At the international donors conference, "Towards a New Future for Haiti," held in New York last March, 59 donors pledged approximately $6.2 billion over three years to support the Government of Haiti's Action Plan for National Recovery and Development. According to a recent study by the UN Office of the Special Envoy for Haiti -- for recovery and reconstruction assistance, specifically -- only 42 percent of pledged funds for 2010 has been disbursed to date. This is unacceptable. If we are to break the cycle of disaster-emergency relief-disaster, in which Haiti has been trapped for many years, we must act with the same sense of urgency in regards to reconstruction that we did immediately following the quake.

In addition to delivering on our promises, we must ensure that those promises are in line with the will of the Haitian people. The international community, rightfully, recognized early on that if our efforts were to be sustainable, they had to reflect the priorities of the Government of Haiti. The establishment of the Interim Haiti Recovery Commission (IHRC) was a very good idea in this regards; and moving forward, we must ensure that it is inclusive, transparent, and adequately resourced.

Additionally, we must significantly improve and scale-up communications and participatory mechanisms to more substantially involve Haitian civil society. The United States and UN are sponsoring outreach for civil society organizations; however, many Haitians still hold the perception that recovery efforts are dominated by foreign actors who have unintentionally or willfully excluded them. Unless civil society is involved at every major stage of the post-earthquake and cholera responses, this perception will continue, and will prove detrimental to our long-term efforts. Promoting country ownership is not merely a symbolic gesture, but concretely improves reconstruction projects and lays the groundwork for long-term development by building local expertise.

In this vein, we must give special priority to programs that protect vulnerable populations -- including internally displaced persons, children, women and girls, and persons with disabilities. Ensuring these populations are significantly involved in the recovery efforts reinforces their protection. The UN Secretary General, for example, has specifically stated that women should be involved in security decisions that affect their daily lives as a means of combating the alarming upswing in the incidence of gender-based violence since the earthquake.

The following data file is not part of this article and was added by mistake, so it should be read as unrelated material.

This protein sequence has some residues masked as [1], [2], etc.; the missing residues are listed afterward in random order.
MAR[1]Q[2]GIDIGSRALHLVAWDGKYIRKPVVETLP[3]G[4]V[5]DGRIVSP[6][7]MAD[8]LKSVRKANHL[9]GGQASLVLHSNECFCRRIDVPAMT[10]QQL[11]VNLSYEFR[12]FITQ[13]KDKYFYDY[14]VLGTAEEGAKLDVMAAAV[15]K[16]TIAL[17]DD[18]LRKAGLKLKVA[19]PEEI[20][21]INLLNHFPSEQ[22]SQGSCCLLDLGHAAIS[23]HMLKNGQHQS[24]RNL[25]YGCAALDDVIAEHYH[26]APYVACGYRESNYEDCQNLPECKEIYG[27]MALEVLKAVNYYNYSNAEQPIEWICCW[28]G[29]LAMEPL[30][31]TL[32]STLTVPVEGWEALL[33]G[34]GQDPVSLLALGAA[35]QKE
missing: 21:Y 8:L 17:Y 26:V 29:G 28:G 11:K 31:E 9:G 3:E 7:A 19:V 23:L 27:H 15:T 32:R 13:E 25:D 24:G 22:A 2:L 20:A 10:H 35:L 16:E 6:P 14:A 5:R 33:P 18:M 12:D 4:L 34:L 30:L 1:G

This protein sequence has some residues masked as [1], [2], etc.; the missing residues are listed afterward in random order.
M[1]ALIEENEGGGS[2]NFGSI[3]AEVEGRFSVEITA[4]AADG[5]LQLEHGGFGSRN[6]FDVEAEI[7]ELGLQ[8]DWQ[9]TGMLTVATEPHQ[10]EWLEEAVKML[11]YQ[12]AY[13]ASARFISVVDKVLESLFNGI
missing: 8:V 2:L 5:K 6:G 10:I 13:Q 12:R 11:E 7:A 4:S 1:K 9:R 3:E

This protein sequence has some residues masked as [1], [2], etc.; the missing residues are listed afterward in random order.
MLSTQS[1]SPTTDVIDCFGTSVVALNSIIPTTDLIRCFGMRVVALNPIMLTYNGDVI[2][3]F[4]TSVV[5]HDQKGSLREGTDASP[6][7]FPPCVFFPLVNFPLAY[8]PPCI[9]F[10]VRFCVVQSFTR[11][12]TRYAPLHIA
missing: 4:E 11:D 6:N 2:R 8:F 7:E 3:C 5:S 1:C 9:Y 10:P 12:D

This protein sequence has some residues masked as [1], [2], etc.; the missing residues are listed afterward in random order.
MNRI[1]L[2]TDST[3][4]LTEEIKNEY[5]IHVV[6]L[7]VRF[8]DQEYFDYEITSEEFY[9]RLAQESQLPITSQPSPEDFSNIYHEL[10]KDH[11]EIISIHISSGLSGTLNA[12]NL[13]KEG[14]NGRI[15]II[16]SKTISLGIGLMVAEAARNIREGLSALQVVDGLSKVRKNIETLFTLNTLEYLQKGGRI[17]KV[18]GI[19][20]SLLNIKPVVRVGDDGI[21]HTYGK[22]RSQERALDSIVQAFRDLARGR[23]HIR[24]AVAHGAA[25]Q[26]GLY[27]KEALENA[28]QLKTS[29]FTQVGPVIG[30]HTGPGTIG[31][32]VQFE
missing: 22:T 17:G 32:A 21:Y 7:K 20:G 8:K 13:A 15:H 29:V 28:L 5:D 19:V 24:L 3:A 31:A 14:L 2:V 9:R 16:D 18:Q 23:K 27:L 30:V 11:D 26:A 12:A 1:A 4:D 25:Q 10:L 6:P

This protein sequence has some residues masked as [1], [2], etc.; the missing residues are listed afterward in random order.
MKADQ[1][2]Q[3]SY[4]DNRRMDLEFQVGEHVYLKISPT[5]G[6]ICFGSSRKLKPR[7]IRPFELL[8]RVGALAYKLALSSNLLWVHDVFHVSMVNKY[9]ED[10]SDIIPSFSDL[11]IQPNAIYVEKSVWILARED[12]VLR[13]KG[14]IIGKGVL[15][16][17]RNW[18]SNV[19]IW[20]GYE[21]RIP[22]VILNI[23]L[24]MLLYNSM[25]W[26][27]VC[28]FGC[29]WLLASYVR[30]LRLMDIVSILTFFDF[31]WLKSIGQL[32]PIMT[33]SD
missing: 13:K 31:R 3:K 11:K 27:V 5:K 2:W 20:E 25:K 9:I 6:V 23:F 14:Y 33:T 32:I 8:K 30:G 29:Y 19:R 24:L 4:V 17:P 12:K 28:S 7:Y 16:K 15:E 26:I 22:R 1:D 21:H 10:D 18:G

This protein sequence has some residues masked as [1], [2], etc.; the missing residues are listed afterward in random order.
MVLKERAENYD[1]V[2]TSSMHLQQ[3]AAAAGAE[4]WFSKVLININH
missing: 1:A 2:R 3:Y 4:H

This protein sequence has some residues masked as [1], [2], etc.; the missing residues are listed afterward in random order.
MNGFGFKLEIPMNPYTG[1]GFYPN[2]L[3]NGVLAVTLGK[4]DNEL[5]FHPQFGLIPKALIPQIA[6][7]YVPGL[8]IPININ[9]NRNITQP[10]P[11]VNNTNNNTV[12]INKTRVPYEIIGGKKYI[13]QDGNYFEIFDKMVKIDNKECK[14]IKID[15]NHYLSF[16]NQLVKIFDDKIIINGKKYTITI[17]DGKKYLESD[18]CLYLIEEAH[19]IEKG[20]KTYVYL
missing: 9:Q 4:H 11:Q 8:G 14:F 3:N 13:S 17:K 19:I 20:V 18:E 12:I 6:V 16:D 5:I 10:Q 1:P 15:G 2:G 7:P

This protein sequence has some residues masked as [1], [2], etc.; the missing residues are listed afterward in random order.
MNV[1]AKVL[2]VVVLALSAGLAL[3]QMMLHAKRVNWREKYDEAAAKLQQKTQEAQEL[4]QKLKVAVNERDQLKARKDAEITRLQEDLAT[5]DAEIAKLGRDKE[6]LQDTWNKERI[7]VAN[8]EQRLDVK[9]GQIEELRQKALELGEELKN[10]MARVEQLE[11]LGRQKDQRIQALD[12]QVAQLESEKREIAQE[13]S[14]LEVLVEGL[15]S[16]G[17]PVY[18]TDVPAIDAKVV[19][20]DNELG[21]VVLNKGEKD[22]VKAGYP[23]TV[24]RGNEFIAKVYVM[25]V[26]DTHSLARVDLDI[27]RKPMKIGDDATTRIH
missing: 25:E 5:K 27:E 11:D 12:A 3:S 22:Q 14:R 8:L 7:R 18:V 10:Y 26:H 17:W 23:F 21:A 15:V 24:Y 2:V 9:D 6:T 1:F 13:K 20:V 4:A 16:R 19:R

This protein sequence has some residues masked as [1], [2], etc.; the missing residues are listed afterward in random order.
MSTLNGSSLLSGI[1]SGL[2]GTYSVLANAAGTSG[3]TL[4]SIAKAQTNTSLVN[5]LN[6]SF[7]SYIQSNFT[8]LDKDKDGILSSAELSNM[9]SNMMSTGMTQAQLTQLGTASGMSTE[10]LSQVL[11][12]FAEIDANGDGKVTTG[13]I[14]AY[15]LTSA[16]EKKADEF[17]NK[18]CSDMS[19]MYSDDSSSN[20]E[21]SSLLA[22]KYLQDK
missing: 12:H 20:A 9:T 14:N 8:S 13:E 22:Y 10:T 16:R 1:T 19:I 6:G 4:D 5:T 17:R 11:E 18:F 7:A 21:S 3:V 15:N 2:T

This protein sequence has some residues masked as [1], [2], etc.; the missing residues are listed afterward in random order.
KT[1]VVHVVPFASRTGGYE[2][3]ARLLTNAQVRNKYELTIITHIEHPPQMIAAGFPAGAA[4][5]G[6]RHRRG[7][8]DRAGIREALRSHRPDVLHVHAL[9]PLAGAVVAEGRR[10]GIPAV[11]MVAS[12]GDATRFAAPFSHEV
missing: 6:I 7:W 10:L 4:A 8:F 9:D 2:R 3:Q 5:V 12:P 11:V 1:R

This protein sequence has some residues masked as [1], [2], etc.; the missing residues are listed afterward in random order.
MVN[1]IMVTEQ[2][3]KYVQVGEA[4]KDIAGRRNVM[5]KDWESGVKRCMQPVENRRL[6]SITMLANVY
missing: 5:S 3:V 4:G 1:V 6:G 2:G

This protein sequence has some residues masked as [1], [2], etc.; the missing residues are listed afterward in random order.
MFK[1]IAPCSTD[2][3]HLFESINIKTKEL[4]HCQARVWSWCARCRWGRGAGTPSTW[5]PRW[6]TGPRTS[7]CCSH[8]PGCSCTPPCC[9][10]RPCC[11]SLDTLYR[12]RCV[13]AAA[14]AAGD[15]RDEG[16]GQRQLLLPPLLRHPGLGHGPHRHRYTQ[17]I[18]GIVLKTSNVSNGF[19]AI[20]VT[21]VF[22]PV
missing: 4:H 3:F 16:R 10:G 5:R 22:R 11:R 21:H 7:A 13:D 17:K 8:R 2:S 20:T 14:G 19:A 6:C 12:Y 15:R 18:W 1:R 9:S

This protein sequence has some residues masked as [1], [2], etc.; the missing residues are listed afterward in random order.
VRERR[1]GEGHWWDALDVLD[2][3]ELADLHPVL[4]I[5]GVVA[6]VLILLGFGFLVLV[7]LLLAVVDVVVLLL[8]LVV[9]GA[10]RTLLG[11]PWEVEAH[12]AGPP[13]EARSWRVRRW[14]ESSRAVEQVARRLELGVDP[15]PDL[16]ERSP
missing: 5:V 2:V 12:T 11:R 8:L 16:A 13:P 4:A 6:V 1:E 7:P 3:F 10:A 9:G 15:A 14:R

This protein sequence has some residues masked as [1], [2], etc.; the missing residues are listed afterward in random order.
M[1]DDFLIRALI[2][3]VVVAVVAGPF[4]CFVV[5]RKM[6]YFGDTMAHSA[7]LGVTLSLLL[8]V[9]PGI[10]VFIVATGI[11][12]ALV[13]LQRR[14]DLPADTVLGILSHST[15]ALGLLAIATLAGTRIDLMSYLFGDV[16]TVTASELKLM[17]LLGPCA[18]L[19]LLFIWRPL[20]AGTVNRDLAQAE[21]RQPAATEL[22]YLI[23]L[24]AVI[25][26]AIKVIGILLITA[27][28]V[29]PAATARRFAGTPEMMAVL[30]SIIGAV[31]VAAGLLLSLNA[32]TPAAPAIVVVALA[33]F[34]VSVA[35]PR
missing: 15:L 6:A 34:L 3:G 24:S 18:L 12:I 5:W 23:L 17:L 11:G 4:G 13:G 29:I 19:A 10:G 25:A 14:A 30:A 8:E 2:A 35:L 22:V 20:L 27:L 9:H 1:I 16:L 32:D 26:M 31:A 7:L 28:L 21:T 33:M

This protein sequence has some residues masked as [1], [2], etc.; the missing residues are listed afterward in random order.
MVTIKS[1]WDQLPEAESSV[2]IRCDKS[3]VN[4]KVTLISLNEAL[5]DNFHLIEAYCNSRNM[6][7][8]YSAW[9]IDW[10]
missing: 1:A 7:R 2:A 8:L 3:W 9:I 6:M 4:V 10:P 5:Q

Lastly, we must continue to support the Haitian Ministry of Public Health to prevent the spread of cholera, treat those affected with the disease, and build up health systems to reduce the disturbingly high case fatality rate. In addition, we must ensure that the international community is planning for the long-term presence of the disease in Haiti, which, according to the Pan American Health Organization, is now endemic, and provide the necessary resources to ensure that this planning is thorough and complete. As we have learned from other experiences with cholera in the Western Hemisphere, building adequate water and sanitation infrastructure is not only a surefire way to combat cholera in the long run, it significantly reduces infant and child mortality across the board.

Throughout this unceasing series of tragedies and crises, Haitians have continued to demonstrate unwavering resilience, dignity, and courage. After this anniversary passes, and Haiti again falls off the 24-hour news cycle, let us not forget the plights of our neighbors just off our shores. Let us deliver on the promises that we have made, and let us continue to rebuild with the Haitian people, the Haitian Diaspora, and all international actors that share in the goal of a brighter future for Haiti. Men anpil, chay pa lou.

Congresswoman Barbara Lee yesterday introduced House Resolution 35, recognizing the anniversary of the earthquake in Haiti, honoring those who lost their lives, and expressing continued solidarity with the Haitian people.